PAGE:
another coat, or toss it

allen levine

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back in 2015, Jim delaney brought a bunch of what I think is hard maple bowl blanks to Jons gathering and I took them all.(noone else seemed to want them)
Ive turned most of them, this last one had a crack/split down one side of it, I turned it anyway.
I put some oil on it, then applied first coat of poly today.

so its got a hole in the side, thats the way the blank was, should I coat it again, get a nice shine on it, or does it look silly? with a hole in it?(Like I just made a cracked bowl)

oh, I almost built up enough courage yesterday to turn those stone mechanical pencil blanks ted gave me back then also. maybe next week. Id hate to ruin them and have nothing to show for the nice blanks I was gifted

Im turning infrequently now, so every time I use the lathe its a learning experience all over again.
 

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Jim DeLaney

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I'm pretty sure that was Beech, not Maple. Hard to turn, eh? Beech is notorious for checking as it dries.

I'd go along with Bill's suggestion - some epoxy, with the dye of your choice.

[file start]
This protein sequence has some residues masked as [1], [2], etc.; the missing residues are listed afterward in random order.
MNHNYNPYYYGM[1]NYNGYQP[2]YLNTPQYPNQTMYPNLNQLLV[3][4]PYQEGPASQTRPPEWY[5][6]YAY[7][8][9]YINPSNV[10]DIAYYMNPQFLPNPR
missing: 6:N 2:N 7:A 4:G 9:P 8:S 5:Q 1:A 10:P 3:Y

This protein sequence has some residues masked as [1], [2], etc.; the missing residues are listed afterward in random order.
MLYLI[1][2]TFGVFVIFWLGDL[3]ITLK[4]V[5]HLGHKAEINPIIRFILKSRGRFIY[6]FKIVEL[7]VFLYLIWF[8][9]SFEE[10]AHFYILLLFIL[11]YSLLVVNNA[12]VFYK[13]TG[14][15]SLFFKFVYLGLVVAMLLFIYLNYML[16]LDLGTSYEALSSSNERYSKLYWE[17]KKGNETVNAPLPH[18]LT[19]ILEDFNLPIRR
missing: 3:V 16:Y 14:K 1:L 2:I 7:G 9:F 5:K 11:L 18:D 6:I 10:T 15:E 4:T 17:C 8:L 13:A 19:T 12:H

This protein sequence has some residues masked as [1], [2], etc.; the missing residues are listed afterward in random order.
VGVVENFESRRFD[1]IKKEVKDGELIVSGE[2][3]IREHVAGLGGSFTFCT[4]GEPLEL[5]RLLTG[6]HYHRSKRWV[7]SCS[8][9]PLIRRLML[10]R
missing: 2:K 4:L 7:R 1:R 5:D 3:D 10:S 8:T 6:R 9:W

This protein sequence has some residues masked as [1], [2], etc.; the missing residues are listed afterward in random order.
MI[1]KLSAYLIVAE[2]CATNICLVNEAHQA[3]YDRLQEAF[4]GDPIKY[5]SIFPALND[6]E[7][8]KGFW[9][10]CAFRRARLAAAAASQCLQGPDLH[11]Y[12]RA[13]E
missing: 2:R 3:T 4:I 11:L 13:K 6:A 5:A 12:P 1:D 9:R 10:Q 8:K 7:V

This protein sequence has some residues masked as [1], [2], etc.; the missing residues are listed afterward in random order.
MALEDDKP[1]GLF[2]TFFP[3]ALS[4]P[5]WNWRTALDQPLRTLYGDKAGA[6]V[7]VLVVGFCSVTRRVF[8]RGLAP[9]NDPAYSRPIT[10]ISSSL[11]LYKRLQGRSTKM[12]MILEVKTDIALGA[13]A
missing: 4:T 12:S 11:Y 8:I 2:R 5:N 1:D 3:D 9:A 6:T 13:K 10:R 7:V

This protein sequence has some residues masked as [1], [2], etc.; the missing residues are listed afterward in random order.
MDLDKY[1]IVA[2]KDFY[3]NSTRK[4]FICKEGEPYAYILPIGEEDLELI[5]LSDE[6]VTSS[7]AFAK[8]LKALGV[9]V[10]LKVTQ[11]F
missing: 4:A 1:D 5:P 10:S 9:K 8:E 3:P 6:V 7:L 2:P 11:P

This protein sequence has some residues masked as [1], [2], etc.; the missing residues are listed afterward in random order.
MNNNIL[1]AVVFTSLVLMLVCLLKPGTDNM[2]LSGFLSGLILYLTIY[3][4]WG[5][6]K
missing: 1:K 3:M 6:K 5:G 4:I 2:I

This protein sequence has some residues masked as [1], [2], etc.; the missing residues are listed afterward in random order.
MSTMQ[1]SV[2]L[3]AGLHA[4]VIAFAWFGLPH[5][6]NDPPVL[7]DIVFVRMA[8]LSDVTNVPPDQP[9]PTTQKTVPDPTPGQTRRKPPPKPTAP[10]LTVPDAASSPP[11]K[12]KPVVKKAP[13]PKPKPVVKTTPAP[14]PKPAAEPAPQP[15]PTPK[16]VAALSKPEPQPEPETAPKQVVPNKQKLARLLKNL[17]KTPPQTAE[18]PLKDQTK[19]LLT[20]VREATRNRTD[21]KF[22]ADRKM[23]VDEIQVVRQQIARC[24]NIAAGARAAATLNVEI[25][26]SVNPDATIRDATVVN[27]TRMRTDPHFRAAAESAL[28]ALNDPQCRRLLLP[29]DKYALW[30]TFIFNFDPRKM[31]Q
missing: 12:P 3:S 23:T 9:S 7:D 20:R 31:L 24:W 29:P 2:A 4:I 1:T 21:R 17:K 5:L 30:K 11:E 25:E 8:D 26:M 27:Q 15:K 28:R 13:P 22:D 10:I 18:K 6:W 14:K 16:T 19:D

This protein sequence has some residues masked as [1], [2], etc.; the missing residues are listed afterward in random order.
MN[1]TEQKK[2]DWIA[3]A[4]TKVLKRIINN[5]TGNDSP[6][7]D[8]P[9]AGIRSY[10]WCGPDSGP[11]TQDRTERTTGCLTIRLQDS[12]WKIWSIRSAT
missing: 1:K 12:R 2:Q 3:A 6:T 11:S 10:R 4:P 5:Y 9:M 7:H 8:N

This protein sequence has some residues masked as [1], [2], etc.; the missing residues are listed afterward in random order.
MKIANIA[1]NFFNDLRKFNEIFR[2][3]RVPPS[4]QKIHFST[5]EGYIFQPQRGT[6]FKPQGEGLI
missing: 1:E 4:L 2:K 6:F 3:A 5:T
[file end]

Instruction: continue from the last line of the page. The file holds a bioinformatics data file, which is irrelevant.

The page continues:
Nice bowl, BTW.
 

Ryan Mooney

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My vote is leave it as is or at most ease the sharp edges very slightly. Every bowl I've had with a "flaw" in the wood has generally been the one everyone wanted.
 

allen levine

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new york city burbs
I'm pretty sure that was Beech, not Maple. Hard to turn, eh? Beech is notorious for checking as it dries.

I'd go along with Bill's suggestion - some epoxy, with the dye of your choice.

Nice bowl, BTW.



could be beech, I have no clue.......I was sure you mentioned there was some cherry in that bunch, I havent come across it yet, Id like my money back.
 

Vaughn McMillan

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ABQ NM
I'll second Darren's compliment on the form. :thumb: I don't mind natural holes in most bowls. Personally, I think trying to fill the hole after it's been removed from the lathe is asking for headaches. Any time I've filled cracks or holes, I've needed to use gouges, scrapers, and/or sandpaper to get the patch flush with the bowl surface.

One unsolicited suggestion I'd make would be to lightly wet sand the finish with 400 or 600 grit sandpaper to remove the orange peel surface (might have to add more coats of finish first), and then buff it out to a smooth gloss. (Buffing wheels and the appropriate buffing compounds on a lathe or other motor would be the easiest, but you could also buff it out by hand using automotive rubbing compound, followed by buffing compound and wax. Or if you want more of a satin finish, you can rub it out with 0000 steel wool or the equivalent synthetic pad.
 

Dave Hoskins

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Parker County, Texas
I do like the bowl as is. Lots of folks like flawed bowls and such. Look at it this way, if it doesn't sell after a reasonable period of time, you can always go to plan B. Right?
 
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